I learned more and I grew as a writer because of this approach. If the editor had just changed everything without giving me a choice or pointing things out for me to fix myself, I wouldn’t have been as engaged in her feedback. This way, I got to think about the changes and my own writing.

The same goes for all her comments. Without so many comments about various changes, I may have misinterpreted the changes or been unsure as to what made the change necessary. The more I was engaged, the more I was able to get out of the process.

Out of all of the edits she did, two of the most helpful things I learned were:

#1 When there’s a sentence that has something like, “He grabbed his toothbrush and centered the bathroom carpet and jumped in the bathtub,” it can be changed to: “He grabbed his toothbrush, centered the bathroom carpet, and jumped in the bathtub,” because I don’t need to put “and” between each action.

This may seem basic, but when I’m writing I often forget about using commas to list actions even though I use them for other sorts of lists. I think it reads better with the commas and I am going to try and get in the habit of doing that.

#2 The word “pretty” used to lessen the intensity of something is one of my favorite words or a bad habit. I used it over and over and this editor is the first person to notice.

The editor did a good job of changing my uses of “pretty” into different words or deleting them when it was unnecessary, and I want to learn to do the same. I’m going to start searching for the word “pretty” and replacing many of its instances whenever I finish a project.

There were a couple things that I didn’t change fully or changed differently from the way the editor suggested. I explained my reasoning in every case and the editor didn’t see any problem with what I suggested. The result was only one round of edits.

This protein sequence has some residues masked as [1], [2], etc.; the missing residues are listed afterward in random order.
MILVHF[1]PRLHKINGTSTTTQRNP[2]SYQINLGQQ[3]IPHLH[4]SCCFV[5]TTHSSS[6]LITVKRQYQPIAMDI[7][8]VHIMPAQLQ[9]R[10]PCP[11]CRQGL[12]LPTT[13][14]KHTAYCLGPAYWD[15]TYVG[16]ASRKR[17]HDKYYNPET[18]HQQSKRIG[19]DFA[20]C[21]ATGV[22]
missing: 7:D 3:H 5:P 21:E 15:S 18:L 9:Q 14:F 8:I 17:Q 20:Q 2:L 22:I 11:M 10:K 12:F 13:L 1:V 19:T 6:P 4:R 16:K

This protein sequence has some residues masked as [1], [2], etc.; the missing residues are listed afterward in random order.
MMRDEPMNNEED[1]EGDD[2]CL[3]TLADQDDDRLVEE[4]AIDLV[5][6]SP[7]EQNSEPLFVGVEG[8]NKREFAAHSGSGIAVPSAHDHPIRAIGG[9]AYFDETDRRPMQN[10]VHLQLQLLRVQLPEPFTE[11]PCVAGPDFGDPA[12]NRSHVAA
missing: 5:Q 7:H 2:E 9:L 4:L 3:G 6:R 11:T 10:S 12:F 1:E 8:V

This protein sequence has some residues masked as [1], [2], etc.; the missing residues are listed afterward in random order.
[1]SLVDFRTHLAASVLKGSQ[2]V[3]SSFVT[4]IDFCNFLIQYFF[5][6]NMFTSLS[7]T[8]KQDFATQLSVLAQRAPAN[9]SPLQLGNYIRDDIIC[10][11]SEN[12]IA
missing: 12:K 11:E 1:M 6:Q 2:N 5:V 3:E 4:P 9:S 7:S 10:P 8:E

One thing that helped me through all this is that I thought about how both the editor and I wanted my book to be great. So, when I didn’t understand something the editor did or said, I gave myself some time to think about it and was patient with myself. This greatly reduced the stress of going over the corrections.

I know there are times when editors and authors don’t match, when their goals are not aligned or they have two very different writing styles, but I always give people that are correcting my writing the benefit of the doubt unless proven otherwise.

If I start out angry or nervous, it colors the way I look at everything. This is why I am always patient with myself and the person who is correcting my writing. It is only when I am centered that I see the truth.

My first experience getting feedback from a professional editor was extremely positive and I learned a lot from it. In addition to growing as a writer, I learned that I like getting editorial feedback and that I very much like working with Less Than Three Press. It is so important for publishers to have good editors who give informative and constructive feedback. It not only makes the books better, but the writers as well!